Mated crows take a break from building their nest.

Mated crows take a break from building their nest.

Jen Mui / WBEZ Curious City

Illinois crows making a comeback, and there’s a surprising link to human health

West Nile virus infections soared in Illinois in the early 2000s in people and also among crows. Turns out that tracking the birds can help keep us safe. Here’s how.

Some consider them pests or harbingers of doom. For others, they’re a sign of good luck. For Pullman resident Phoebe Murtagh, the American crow is a charismatic addition to her favorite Chicago parks.

“I’ve found them curious since I learned that they can use tools and recognize faces, and clever animals are always kind of the most interesting because you end up wondering what they’re thinking about,” said Murtagh, 26.

The lifelong Chicagoan spends a lot of time in parks and loves watching the large, black birds explore the treetops. But she doesn’t remember seeing many crows growing up.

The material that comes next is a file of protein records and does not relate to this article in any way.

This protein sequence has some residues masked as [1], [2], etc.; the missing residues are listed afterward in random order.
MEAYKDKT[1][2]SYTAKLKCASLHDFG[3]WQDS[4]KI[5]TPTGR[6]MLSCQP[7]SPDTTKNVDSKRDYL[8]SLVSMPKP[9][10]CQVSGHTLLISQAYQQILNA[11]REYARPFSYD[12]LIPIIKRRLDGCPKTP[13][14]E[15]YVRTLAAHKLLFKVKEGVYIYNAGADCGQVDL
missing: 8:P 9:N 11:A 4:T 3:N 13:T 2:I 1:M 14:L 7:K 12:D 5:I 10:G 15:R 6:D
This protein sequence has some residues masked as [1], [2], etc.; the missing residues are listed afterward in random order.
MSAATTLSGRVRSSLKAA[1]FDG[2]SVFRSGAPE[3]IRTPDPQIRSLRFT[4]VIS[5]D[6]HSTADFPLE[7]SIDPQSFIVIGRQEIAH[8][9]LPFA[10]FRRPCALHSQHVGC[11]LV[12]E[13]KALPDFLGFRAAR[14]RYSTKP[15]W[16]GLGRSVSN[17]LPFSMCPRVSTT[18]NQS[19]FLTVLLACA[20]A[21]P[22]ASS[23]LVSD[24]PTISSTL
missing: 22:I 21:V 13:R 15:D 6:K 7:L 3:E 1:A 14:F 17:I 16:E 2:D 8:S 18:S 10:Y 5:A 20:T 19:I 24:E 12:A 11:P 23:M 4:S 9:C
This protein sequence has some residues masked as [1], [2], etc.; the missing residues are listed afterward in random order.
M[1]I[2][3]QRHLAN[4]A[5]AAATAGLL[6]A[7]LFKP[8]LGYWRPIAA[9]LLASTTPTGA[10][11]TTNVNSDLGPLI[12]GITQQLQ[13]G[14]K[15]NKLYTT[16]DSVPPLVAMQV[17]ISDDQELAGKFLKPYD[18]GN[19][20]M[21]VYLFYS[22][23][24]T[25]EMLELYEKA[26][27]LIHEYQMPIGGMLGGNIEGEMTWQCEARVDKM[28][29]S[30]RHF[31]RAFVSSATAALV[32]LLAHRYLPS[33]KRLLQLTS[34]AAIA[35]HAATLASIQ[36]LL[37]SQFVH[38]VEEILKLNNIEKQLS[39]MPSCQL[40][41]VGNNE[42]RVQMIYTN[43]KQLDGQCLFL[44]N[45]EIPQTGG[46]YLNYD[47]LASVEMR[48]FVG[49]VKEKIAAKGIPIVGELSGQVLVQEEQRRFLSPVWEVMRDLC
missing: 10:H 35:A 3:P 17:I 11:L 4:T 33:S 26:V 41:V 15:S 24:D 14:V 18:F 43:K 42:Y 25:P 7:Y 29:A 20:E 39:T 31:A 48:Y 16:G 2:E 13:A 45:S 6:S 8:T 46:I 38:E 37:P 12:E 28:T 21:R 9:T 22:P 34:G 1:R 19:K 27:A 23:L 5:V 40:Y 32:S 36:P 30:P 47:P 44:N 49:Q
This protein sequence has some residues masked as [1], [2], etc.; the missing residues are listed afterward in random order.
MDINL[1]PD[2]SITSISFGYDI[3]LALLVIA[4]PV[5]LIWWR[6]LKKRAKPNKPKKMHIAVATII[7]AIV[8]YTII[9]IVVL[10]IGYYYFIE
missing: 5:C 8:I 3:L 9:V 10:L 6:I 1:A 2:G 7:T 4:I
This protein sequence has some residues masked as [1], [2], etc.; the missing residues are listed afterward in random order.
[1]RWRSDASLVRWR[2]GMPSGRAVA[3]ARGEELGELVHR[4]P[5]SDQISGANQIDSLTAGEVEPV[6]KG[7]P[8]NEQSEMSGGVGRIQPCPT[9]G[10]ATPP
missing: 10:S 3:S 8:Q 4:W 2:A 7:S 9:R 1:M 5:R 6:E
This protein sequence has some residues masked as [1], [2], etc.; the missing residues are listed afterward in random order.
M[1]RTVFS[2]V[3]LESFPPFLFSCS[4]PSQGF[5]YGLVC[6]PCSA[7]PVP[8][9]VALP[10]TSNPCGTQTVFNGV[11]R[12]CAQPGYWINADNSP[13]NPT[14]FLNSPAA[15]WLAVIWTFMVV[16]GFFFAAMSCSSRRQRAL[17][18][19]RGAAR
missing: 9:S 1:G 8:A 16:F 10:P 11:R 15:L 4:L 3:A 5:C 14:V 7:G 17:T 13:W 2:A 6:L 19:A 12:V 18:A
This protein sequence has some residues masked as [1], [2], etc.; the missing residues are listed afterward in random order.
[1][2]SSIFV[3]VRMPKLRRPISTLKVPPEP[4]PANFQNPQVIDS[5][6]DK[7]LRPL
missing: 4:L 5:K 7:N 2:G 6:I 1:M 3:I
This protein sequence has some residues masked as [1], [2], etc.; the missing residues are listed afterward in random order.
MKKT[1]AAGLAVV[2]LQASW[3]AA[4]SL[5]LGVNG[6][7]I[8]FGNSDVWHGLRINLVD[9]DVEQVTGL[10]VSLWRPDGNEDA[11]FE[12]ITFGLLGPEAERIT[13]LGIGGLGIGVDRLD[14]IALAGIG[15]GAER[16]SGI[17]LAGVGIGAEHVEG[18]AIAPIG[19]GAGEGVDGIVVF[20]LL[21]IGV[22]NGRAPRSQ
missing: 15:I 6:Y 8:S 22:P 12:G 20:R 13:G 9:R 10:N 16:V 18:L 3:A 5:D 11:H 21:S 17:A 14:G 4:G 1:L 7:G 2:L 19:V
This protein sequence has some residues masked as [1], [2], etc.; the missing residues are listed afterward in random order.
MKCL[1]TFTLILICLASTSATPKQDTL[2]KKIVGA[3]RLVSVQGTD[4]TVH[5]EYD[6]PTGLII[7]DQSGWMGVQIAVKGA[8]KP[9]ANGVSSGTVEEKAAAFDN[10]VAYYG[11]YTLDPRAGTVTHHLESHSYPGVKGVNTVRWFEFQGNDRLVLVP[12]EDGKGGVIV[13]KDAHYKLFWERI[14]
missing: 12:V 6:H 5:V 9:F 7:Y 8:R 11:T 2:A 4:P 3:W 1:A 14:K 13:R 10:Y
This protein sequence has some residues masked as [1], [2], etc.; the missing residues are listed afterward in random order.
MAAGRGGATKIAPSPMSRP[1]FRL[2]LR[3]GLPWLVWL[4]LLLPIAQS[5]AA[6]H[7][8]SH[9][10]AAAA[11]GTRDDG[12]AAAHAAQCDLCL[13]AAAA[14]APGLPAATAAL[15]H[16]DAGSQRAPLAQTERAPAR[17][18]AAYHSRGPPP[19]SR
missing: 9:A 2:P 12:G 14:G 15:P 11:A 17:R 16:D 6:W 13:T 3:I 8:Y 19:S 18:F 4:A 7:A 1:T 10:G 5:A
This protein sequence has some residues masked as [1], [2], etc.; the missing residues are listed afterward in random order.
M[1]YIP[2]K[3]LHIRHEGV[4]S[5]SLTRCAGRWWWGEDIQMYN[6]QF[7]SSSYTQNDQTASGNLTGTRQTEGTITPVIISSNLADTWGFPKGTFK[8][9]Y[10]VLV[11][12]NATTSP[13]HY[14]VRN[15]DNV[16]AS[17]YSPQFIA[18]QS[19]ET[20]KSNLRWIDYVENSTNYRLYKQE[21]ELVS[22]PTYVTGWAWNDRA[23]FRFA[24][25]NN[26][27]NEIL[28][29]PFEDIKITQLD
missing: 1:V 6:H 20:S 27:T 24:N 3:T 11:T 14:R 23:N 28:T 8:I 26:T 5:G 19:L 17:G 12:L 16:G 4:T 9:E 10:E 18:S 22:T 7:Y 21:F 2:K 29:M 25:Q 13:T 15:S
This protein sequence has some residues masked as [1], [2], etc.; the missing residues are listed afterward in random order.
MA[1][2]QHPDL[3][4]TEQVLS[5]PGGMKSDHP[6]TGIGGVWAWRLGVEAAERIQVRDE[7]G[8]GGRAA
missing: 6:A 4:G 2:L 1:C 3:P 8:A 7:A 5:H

“In the past five, 10 years, I see [crows] a lot more than I can ever recall,” said Murtagh, who studied environmental science in college and has volunteered with the Chicago Academy of Sciences’ Chicago Conservation Corps.

She wondered whether the number of crows in the city has actually increased.

It turns out they have. There are more crows in Illinois today than in the early 2000s, when she was a child.

Illinois’ crow population has gone through drastic changes in the last 20 years. And the reason why isn’t necessarily what you might expect.

WBEZ Curious City

This story originally appeared on WBEZ’s Curious City, a podcast that answers questions about Chicago and the region.

It goes back to 2001, when scientists discovered two dead crows in Chicago that tested positive for the West Nile virus.

Though most people only suffer mild illness, West Nile can be deadly. Since it first was detected in the United States, more than seven million people have been affected by the virus.

It also decimated the Illinois crow population, which still has not recovered to what it was in the 1990s.

But, by continuing to track the state’s birds, scientists have been able to learn more about how West Nile virus spreads and how to contain it. And changes in the bird population can serve as an early warning system for all kinds of viruses, not just West Nile.

Crows. These birds are “one of those generalist species that can do pretty good anywhere,” said Tara Beveroth, an avian ecologist with the Illinois Natural History Survey who was hired in 2004 to help figure out why so many birds were dying.